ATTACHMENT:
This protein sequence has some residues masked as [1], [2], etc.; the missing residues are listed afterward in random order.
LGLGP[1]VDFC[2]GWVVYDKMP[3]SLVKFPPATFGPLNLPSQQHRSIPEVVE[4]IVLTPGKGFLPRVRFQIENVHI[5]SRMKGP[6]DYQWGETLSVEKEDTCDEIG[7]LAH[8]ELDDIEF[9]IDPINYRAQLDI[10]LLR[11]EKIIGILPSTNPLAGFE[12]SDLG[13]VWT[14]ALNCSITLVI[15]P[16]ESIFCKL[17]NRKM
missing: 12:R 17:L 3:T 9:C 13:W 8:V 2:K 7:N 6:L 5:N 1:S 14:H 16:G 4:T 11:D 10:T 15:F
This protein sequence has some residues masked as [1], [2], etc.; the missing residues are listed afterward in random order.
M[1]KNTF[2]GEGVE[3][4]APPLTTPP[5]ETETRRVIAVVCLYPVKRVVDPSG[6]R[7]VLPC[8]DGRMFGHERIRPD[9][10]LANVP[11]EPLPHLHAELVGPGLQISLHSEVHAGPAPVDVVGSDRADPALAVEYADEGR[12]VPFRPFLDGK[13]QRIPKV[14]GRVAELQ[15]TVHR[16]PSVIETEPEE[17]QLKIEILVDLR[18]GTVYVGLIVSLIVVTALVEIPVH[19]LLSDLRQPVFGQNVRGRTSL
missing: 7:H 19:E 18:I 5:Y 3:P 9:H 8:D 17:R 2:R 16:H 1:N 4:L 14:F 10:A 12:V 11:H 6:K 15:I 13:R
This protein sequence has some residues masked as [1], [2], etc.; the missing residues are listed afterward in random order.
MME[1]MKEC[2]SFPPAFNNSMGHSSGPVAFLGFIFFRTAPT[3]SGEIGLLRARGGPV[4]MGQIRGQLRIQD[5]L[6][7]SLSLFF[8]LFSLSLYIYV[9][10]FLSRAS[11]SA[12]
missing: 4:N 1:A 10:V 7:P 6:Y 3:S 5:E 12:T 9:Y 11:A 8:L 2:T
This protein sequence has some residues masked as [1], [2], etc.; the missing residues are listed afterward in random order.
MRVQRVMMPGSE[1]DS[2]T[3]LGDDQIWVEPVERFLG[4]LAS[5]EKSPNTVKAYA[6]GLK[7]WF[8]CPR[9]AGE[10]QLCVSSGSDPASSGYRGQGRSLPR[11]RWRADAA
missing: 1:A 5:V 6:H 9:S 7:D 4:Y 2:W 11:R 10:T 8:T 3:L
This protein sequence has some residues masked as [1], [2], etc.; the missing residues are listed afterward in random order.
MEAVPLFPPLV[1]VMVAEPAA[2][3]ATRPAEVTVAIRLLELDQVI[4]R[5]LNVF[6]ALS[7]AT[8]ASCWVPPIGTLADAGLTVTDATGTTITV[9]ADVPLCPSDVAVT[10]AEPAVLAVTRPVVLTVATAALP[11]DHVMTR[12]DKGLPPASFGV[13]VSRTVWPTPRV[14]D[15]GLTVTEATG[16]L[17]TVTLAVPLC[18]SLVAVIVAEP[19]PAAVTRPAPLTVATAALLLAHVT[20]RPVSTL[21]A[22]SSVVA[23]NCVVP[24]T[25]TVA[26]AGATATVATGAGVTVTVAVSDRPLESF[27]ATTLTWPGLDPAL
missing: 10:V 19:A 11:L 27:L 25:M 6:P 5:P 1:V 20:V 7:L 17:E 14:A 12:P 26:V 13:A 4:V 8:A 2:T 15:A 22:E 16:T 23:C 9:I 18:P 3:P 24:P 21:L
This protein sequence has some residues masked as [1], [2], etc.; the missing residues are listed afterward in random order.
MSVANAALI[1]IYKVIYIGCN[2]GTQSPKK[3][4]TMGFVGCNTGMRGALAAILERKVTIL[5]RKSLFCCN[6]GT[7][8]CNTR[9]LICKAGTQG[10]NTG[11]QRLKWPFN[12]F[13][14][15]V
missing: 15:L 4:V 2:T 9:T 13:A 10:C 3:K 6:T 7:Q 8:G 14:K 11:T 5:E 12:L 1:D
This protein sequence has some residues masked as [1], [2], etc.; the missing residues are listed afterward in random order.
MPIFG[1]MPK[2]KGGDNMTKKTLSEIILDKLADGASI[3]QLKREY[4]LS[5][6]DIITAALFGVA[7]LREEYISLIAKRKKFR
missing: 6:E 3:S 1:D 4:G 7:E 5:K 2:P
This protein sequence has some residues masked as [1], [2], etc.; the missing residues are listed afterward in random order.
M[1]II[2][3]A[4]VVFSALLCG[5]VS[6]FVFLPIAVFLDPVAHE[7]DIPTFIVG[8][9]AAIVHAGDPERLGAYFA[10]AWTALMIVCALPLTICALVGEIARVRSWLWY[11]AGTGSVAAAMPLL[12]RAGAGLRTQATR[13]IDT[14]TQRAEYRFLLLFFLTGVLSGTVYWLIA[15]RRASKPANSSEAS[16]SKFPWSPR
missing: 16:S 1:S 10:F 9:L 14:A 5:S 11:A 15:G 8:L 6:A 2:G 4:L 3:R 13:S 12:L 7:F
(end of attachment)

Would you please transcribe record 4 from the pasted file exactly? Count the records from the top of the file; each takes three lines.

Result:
This protein sequence has some residues masked as [1], [2], etc.; the missing residues are listed afterward in random order.
MRVQRVMMPGSE[1]DS[2]T[3]LGDDQIWVEPVERFLG[4]LAS[5]EKSPNTVKAYA[6]GLK[7]WF[8]CPR[9]AGE[10]QLCVSSGSDPASSGYRGQGRSLPR[11]RWRADAA
missing: 1:A 5:V 6:H 9:S 7:D 4:Y 2:W 11:R 10:T 8:T 3:L